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Forwarding refs in TypeScript

  • Kristofer Giltvedt Selbekk

When you're working on a component library, or just creating reusable components in general, you often end up creating small wrapper components that only adds a css class or two. Some are more advanced, but you still need to be able to imperatively focus them.

This used to be a hard problem to solve back in the days. Since the ref prop is treated differently than others, and not passed on to the component itself, the community started adding custom props named innerRef or forwardedRef. To address this, React 16.3 introduced the React.forwardRef API.

The forwardRef API is pretty straight-forward. You wrap your component in a function call, with is passed props and the forwarded ref, and you're then supposed to return your component. Here's a simple example in JavaScript:

const Button = React.forwardRef(
  (props, forwardedRef) => (
    <button {...props} ref={forwardedRef} />
  )
);

You can then use this component like ref was a regular prop:

const buttonRef = React.useRef();
return (
  <Button ref={buttonRef}>
    A button
  </Button>
);

How to use forwardRef with TypeScript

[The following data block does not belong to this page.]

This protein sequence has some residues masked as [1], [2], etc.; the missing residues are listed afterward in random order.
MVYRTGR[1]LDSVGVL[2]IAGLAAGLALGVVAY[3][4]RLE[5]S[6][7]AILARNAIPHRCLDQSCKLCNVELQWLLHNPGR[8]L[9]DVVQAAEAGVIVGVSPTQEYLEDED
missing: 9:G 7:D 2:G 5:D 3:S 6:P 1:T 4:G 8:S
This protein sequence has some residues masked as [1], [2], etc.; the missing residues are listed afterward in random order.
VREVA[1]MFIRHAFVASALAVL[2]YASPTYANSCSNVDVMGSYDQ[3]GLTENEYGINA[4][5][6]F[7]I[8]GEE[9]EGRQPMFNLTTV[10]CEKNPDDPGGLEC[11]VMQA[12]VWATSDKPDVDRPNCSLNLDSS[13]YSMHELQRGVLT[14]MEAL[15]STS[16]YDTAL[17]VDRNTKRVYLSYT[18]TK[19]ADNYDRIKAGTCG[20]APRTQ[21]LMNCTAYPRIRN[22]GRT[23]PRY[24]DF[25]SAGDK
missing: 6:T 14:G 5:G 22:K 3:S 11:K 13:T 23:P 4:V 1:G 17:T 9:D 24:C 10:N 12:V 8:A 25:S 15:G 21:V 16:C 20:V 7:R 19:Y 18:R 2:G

I always screw this up, so I hope by writing this article I can help both you and me to figure this out.

The correct way to type a forwardRef component is:

type Props = {};
const Button = React.forwardRef<HTMLButtonElement, Props>(
  (props, ref) => <button ref={ref} {...props} />
);

Or more generally:

const MyComponent = React.forwardRef<
  TheReferenceType, 
  ThePropsType
>((props, forwardedRef) => (
  <CustomComponentOrHtmlElement ref={forwardedRef} {...props} />
));

It was a bit un-intuitive at first, because it looks like you can pass a regular component to ForwardRef. However, regular components don't accept a second ref parameter, so the typing will fail.

I can't count how often I've done this mistake:

type Props = {};
const Button: React.RefForwardingComponent<
  HTMLButtonElement,
  Props
> = React.forwardRef(
  (props, ref) => <button ref={ref} {...props} />
);

This is a mistake, because the RefForwardingComponent is the type of the render function you create (the one that receives props and ref as arguments), and not the result of calling React.forwardRef.

In other words - remember to pass your type variables directly to React.forwardRef! It will automatically return the correct type for you.

Another gotcha is the order of the type variables - it's the ref type first, then the props type. It's kind of counter-intuitive to me, since the arguments to the render function is the opposite (props, ref) - so I just remember it's the opposite of what I'd guess. 😅

I hope this article helped you figure out this pesky typing issue that have gotten me so many times in a row. Thanks for reading!